New Zealand postgraduate medical training by distance for Pacific Island country-based general practitioners: a qualitative study

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Blattner K et al. Journal of Primary Health Care 2022; 14(1): 74–79.

Open Access

“Enrolling at the University of Otago distance-taught Rural Postgraduate programme allowed me the flexibility to study, work, and not have to relocate my young family to NZ. The registration process was simple and the content of the papers were applicable to the Cook Islands context especially the challenges faced in rural/remote settings with very little resources. It created a career pathway for upskilling which formed an important academic component for the Cook Islands GP Fellowship Programme which I’ve been blessed as a recipient.” Dr Teariki Puni

This study explores student experiences of the now established partnership between the University of Otago rural postgraduate programme and Pacific Island country-based doctors. While successful in meeting clinical relevance and professional connections, there needs to be better access to University resources and academic support akin to those based on campus. The lead author, Kati Blattner, is a tremendous advocate and support for these students who have achieved highly. See previous posts:  and and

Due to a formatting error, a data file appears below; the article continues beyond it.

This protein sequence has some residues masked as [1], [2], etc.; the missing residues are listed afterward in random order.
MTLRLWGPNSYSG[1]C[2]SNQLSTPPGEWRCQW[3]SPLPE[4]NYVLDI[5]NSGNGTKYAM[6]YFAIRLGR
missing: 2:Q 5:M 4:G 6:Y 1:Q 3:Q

Introduction. New Zealand health training institutions have an important role in supporting health workforce training programmes in the Pacific Region. Aim. To explore the experience of Pacific Island country-based doctors from the Cook Islands, Niue, and Samoa, studying in New Zealand’s University of Otago distance-taught Rural Postgraduate programme. Methods. Document analysis (16 documents) was undertaken. Eight semi-structured interviews were conducted with Pacific Island country-based students. Thematic analysis of the interviews was undertaken using the framework method. The two data sources were analysed separately, followed by a process to converge and corroborate findings. Results. For Pacific Island countries with no previous option for formal general practice training, access to a recognised academic programme represented a milestone. Immediate clinical relevance and applicability of a generalist medical curriculum with rural remote emphasis, delivered mainly at a distance, was identified as a major strength. Although technologies posed some issues, these were generally easily solved. The main challenges identified related to the provision of academic and other support. Traditional university support services and resources were campus focused and not always easily accessed by this group of students who cross educational pedagogies, health systems and national borders to study in a New Zealand programme. Study for individuals worked best when it was part of a recognised and supported Pacific in-country training pathway. Discussion. The University of Otago’s Rural Postgraduate programme is accessible, relevant and achievable for Pacific Island country-based doctors. The programme offers a partial solution for training in general practice for the Pacific region. Student experience could be improved by tailoring and strengthening support services and ensuring their effective delivery.

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